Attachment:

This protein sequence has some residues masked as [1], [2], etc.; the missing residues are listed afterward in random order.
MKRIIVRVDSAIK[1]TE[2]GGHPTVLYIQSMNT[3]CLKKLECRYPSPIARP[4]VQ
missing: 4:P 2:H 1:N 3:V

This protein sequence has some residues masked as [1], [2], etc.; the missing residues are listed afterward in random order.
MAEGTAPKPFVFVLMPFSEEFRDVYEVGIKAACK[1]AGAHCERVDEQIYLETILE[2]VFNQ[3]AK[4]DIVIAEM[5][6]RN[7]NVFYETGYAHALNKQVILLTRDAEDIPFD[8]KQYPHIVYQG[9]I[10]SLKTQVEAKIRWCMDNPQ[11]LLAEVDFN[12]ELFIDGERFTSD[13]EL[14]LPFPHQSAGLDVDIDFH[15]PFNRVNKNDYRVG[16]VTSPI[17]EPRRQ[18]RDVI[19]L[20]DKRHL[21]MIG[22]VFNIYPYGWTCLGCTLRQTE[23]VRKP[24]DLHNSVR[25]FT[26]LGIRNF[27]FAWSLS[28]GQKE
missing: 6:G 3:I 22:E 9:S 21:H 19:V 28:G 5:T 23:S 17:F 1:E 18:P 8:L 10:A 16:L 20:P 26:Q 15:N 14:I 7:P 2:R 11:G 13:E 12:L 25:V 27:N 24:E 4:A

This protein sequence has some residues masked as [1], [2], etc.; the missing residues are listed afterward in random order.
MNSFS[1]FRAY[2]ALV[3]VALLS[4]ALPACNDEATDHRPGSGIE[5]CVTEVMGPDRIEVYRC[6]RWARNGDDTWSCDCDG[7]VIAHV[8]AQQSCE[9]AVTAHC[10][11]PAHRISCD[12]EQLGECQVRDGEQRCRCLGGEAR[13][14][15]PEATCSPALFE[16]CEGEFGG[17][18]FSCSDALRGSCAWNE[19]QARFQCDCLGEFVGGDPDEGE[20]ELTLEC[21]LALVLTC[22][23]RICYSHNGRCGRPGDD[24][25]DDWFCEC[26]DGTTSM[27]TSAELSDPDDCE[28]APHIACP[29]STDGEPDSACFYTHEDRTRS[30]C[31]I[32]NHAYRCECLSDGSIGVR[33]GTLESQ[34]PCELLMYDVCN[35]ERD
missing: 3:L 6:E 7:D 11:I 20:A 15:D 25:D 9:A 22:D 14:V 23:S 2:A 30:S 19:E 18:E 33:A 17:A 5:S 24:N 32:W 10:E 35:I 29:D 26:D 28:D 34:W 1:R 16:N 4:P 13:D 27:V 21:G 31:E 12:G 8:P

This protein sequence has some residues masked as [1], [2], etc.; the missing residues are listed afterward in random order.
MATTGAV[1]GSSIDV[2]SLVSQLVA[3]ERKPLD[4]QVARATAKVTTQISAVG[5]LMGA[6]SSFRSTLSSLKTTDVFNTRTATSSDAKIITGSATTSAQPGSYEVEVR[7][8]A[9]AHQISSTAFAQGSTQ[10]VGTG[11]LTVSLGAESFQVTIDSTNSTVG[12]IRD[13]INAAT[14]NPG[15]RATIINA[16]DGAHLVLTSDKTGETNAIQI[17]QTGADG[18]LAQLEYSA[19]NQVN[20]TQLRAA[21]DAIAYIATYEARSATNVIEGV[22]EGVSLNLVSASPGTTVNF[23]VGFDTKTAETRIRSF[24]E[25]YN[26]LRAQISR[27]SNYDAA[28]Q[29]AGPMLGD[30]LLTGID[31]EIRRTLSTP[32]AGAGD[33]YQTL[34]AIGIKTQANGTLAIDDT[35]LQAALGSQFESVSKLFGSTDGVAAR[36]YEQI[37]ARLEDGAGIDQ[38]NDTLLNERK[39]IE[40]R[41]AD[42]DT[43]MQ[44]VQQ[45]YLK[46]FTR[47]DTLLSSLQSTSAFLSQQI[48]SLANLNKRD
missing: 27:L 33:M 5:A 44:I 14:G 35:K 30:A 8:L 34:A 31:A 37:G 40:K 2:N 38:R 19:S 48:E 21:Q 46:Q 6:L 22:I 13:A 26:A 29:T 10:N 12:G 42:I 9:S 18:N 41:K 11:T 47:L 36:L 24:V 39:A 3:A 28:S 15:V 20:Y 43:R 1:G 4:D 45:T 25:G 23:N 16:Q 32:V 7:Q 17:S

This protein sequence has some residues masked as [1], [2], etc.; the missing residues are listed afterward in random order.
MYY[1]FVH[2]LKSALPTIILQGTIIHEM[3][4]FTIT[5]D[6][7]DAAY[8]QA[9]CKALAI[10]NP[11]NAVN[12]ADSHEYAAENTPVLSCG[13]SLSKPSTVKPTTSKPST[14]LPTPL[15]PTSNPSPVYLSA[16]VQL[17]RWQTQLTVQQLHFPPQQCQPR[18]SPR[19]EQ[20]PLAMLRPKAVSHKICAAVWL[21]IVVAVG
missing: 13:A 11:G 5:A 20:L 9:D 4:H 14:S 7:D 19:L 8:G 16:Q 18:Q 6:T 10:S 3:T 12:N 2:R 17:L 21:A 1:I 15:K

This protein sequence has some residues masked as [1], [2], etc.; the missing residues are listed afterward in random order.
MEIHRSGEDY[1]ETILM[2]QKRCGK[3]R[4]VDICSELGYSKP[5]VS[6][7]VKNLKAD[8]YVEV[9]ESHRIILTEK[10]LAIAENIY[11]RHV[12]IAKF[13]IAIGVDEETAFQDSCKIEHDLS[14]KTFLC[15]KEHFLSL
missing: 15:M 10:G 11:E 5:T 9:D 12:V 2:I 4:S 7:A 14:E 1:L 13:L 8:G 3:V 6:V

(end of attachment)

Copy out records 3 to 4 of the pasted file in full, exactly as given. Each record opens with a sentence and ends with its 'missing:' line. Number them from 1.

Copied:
This protein sequence has some residues masked as [1], [2], etc.; the missing residues are listed afterward in random order.
MNSFS[1]FRAY[2]ALV[3]VALLS[4]ALPACNDEATDHRPGSGIE[5]CVTEVMGPDRIEVYRC[6]RWARNGDDTWSCDCDG[7]VIAHV[8]AQQSCE[9]AVTAHC[10][11]PAHRISCD[12]EQLGECQVRDGEQRCRCLGGEAR[13][14][15]PEATCSPALFE[16]CEGEFGG[17][18]FSCSDALRGSCAWNE[19]QARFQCDCLGEFVGGDPDEGE[20]ELTLEC[21]LALVLTC[22][23]RICYSHNGRCGRPGDD[24][25]DDWFCEC[26]DGTTSM[27]TSAELSDPDDCE[28]APHIACP[29]STDGEPDSACFYTHEDRTRS[30]C[31]I[32]NHAYRCECLSDGSIGVR[33]GTLESQ[34]PCELLMYDVCN[35]ERD
missing: 3:L 6:E 7:D 11:I 20:A 15:D 25:D 9:A 22:D 14:V 23:S 2:A 30:S 19:E 18:E 33:A 17:A 5:S 24:N 32:W 10:E 35:I 29:D 26:D 28:D 34:W 1:R 16:N 4:P 13:D 27:V 21:G 31:E 12:G 8:P

This protein sequence has some residues masked as [1], [2], etc.; the missing residues are listed afterward in random order.
MATTGAV[1]GSSIDV[2]SLVSQLVA[3]ERKPLD[4]QVARATAKVTTQISAVG[5]LMGA[6]SSFRSTLSSLKTTDVFNTRTATSSDAKIITGSATTSAQPGSYEVEVR[7][8]A[9]AHQISSTAFAQGSTQ[10]VGTG[11]LTVSLGAESFQVTIDSTNSTVG[12]IRD[13]INAAT[14]NPG[15]RATIINA[16]DGAHLVLTSDKTGETNAIQI[17]QTGADG[18]LAQLEYSA[19]NQVN[20]TQLRAA[21]DAIAYIATYEARSATNVIEGV[22]EGVSLNLVSASPGTTVNF[23]VGFDTKTAETRIRSF[24]E[25]YN[26]LRAQISR[27]SNYDAA[28]Q[29]AGPMLGD[30]LLTGID[31]EIRRTLSTP[32]AGAGD[33]YQTL[34]AIGIKTQANGTLAIDDT[35]LQAALGSQFESVSKLFGSTDGVAAR[36]YEQI[37]ARLEDGAGIDQ[38]NDTLLNERK[39]IE[40]R[41]AD[42]DT[43]MQ[44]VQQ[45]YLK[46]FTR[47]DTLLSSLQSTSAFLSQQI[48]SLANLNKRD
missing: 27:L 33:M 5:A 44:I 14:G 35:K 30:A 8:L 34:A 31:A 37:G 40:K 2:N 38:R 19:S 48:E 21:Q 46:Q 6:L 22:I 13:A 26:A 29:T 10:N 12:G 42:I 9:S 18:N 41:K 11:T 47:L 36:L 24:V 39:A 3:A 28:S 15:V 20:Y 43:R 1:G 4:D 45:T 25:G 23:N 16:Q 32:V 7:Q 17:S